US electric co-ops back new flexible finance bill as they recover from Covid-19

Sector body NRECA says it could save the sector £10bn as it adjusts to falling revenues as a result of the pandemic

A bipartisan bill was introduced to US Congress last week that could save electric co-ops more than $10bn.

The Flexible Financing for Rural America Act, sparked by the financial pressure brought on the sector by the Covid-19 crisis, would allow co-ops to reprice loans from the Rural Utilities Service at current low interest rates. If the bill passes, co-ops will have 180 days to ask the US Department of Agriculture for a rate adjustment on their loans. Any prepayment penalties normally associated with refinancing will be waived.

The umbrella body for US electric co-ops, NRECA, says the sector could enjoy net savings of $10.1bn from repricing $42bn of direct and guaranteed RUS loans held by about 500 co-ops. An average co-op with typical RUS debt could save $2m a year in interest payments, it says.

Small, rural broadband providers, which hold about $3bn in RUS Telecom Loans, also stand to benefit.

This will offer much needed relief as the US continues to weather the effects of the Covid-19 crisis. NRECA has warned that co-ops could lose up to $10 billion in revenue through 2022 as unemployed members fall behind behind with their bills and commercial customers buy less electricity as their own trade declines.

“Economic development has been part of electric co-ops’ DNA for decades,” said NRECA chief executive Jim Matheson. “That element of community leadership will be critical as communities rebound from the public health emergency.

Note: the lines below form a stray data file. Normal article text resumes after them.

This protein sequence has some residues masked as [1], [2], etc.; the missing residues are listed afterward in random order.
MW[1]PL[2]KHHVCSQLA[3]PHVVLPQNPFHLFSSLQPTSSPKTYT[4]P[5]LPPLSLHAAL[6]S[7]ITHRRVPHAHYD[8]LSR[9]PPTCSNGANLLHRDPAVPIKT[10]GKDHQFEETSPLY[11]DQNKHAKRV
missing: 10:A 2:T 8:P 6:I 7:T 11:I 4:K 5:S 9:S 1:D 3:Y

“This essential legislation will give co-ops the flexibility to manage financial shortfalls and focus on the long-term stability of the communities they serve.”

He added: “America’s electric co-operatives face significant financial shortfalls due to the ongoing pandemic. Despite that, they are working to help their communities by working with co-op consumer-members on extended payment plans, accelerating cash back programmes, and expanding broadband access.”

The new bill was introduced by Sen John Hoeven (R-ND), who said: “Electric co-operatives and telecommunications providers are critical to the quality of life in rural areas. The restrictions on RUS loans hamper the ability of these organisations to cope with the challenges of Covid-19.

“The Fed reduced interest rates specifically to help businesses through this difficult time, and it makes sense to enable rural electric cooperatives and telecoms to benefit from this important tool, supporting a stronger recovery in our rural communities.”

The legislation is supported by the NRECA alongside the NTCA–The Rural Broadband Association, the North Dakota Association of Rural Electric Cooperatives, and the Broadband Association of North Dakota.

NRECA’s lobbying in support of the new measure follows its efforts to see the electric co-op sector included the federal Covid-19 relief packages put in place during the crisis. The $2tn CARES Act, passed in March, included $900m for the Low-Income Home Energy Assistance Program, which helps low- and moderate-income consumers pay their utility bills.